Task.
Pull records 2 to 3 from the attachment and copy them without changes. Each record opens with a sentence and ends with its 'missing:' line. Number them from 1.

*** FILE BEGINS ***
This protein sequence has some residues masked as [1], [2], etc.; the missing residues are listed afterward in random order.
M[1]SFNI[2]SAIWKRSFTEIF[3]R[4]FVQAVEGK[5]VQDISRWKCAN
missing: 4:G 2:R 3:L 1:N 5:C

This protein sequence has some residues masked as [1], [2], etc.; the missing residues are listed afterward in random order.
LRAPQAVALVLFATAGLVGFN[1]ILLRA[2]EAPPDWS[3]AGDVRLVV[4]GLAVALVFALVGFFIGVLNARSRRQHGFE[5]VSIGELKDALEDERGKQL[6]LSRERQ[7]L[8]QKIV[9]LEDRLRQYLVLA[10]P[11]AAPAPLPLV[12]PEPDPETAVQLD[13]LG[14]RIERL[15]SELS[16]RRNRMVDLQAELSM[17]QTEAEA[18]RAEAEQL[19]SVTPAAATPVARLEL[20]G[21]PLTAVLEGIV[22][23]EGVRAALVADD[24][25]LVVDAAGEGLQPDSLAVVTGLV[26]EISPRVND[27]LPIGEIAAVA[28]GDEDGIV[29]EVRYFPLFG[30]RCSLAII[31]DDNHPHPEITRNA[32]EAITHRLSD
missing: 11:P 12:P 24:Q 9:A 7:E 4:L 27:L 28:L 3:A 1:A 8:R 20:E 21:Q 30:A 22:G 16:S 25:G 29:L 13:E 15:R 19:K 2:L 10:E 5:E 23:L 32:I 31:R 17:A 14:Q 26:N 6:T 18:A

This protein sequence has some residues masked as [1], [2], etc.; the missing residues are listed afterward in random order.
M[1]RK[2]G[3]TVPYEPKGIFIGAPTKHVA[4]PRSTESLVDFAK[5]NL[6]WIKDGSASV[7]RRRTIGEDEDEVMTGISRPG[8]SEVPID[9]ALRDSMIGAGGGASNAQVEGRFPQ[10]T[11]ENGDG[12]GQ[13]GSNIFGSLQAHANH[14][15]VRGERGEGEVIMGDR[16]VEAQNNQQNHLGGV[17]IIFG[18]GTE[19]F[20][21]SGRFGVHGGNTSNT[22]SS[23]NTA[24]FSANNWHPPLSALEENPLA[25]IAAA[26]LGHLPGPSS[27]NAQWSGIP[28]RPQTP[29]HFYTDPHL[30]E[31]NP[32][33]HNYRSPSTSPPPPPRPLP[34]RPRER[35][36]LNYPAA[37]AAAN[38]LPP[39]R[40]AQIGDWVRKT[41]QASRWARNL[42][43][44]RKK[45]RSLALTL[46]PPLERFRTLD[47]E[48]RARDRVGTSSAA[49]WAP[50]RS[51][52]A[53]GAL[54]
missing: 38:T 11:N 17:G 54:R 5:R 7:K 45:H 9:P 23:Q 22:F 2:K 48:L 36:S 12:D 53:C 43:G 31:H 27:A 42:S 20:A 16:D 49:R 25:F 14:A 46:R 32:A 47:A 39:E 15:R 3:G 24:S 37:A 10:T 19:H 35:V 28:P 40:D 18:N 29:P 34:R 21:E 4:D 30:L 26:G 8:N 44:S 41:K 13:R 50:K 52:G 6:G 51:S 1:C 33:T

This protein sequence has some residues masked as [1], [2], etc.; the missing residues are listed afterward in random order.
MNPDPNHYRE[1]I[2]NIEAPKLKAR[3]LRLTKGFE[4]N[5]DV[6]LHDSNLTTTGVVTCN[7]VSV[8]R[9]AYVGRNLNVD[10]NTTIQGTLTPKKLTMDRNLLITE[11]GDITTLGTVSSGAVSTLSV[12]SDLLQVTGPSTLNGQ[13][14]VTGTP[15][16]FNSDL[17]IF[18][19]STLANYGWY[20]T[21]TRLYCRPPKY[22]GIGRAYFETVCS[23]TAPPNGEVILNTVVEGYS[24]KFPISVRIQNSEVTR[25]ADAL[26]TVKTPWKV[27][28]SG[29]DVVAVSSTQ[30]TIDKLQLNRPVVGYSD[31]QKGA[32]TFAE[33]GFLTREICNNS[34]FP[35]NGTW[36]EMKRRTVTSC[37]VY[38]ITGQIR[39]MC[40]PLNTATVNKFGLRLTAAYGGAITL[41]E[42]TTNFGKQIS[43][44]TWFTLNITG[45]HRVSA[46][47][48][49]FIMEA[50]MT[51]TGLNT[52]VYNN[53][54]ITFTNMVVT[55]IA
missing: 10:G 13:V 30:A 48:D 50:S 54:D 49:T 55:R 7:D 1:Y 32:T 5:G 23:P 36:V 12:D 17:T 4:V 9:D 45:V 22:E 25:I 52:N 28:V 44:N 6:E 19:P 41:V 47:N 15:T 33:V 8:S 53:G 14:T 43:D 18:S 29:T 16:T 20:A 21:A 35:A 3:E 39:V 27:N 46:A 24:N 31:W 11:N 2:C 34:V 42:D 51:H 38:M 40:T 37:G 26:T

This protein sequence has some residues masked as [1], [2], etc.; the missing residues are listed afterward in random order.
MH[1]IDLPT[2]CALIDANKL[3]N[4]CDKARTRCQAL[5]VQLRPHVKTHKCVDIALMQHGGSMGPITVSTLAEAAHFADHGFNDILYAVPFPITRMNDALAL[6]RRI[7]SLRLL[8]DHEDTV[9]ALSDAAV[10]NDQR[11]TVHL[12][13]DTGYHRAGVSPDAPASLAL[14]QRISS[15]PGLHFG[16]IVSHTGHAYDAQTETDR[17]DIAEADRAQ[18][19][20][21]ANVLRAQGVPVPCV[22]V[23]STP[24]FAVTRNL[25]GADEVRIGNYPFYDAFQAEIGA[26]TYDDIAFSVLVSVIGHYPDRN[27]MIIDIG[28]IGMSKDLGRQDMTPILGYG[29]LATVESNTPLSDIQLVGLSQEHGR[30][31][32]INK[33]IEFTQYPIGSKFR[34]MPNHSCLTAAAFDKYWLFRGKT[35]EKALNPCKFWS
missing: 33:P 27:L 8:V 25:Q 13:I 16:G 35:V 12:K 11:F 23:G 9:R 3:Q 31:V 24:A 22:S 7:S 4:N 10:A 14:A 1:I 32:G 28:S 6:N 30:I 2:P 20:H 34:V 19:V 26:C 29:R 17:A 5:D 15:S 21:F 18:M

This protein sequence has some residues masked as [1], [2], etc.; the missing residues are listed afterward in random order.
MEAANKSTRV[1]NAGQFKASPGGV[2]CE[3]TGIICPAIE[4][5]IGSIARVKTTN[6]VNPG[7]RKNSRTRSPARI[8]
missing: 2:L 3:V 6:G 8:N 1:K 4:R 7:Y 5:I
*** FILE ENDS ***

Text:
This protein sequence has some residues masked as [1], [2], etc.; the missing residues are listed afterward in random order.
LRAPQAVALVLFATAGLVGFN[1]ILLRA[2]EAPPDWS[3]AGDVRLVV[4]GLAVALVFALVGFFIGVLNARSRRQHGFE[5]VSIGELKDALEDERGKQL[6]LSRERQ[7]L[8]QKIV[9]LEDRLRQYLVLA[10]P[11]AAPAPLPLV[12]PEPDPETAVQLD[13]LG[14]RIERL[15]SELS[16]RRNRMVDLQAELSM[17]QTEAEA[18]RAEAEQL[19]SVTPAAATPVARLEL[20]G[21]PLTAVLEGIV[22][23]EGVRAALVADD[24][25]LVVDAAGEGLQPDSLAVVTGLV[26]EISPRVND[27]LPIGEIAAVA[28]GDEDGIV[29]EVRYFPLFG[30]RCSLAII[31]DDNHPHPEITRNA[32]EAITHRLSD
missing: 11:P 12:P 24:Q 9:A 7:E 4:L 27:L 28:L 3:A 1:A 8:R 20:E 21:Q 30:A 22:G 16:S 25:G 29:L 13:E 15:R 19:K 2:L 10:E 5:E 23:L 32:I 31:R 17:A 14:Q 26:N 6:T 18:A

This protein sequence has some residues masked as [1], [2], etc.; the missing residues are listed afterward in random order.
M[1]RK[2]G[3]TVPYEPKGIFIGAPTKHVA[4]PRSTESLVDFAK[5]NL[6]WIKDGSASV[7]RRRTIGEDEDEVMTGISRPG[8]SEVPID[9]ALRDSMIGAGGGASNAQVEGRFPQ[10]T[11]ENGDG[12]GQ[13]GSNIFGSLQAHANH[14][15]VRGERGEGEVIMGDR[16]VEAQNNQQNHLGGV[17]IIFG[18]GTE[19]F[20][21]SGRFGVHGGNTSNT[22]SS[23]NTA[24]FSANNWHPPLSALEENPLA[25]IAAA[26]LGHLPGPSS[27]NAQWSGIP[28]RPQTP[29]HFYTDPHL[30]E[31]NP[32][33]HNYRSPSTSPPPPPRPLP[34]RPRER[35][36]LNYPAA[37]AAAN[38]LPP[39]R[40]AQIGDWVRKT[41]QASRWARNL[42][43][44]RKK[45]RSLALTL[46]PPLERFRTLD[47]E[48]RARDRVGTSSAA[49]WAP[50]RS[51][52]A[53]GAL[54]
missing: 38:T 11:N 17:G 54:R 5:R 7:K 45:H 9:P 23:Q 22:F 2:K 48:L 36:S 12:D 53:C 43:G 31:H 27:A 42:S 20:A 16:D 49:R 25:F 14:A 46:R 32:A 47:A 39:E 15:R 3:G 24:S 37:A 10:T 19:H 35:V 28:P 40:D 18:N 29:P 34:R 21:E 4:D 30:L 26:G 8:N 44:S 41:K 13:R 50:K 52:G 6:G 51:S 1:C 33:T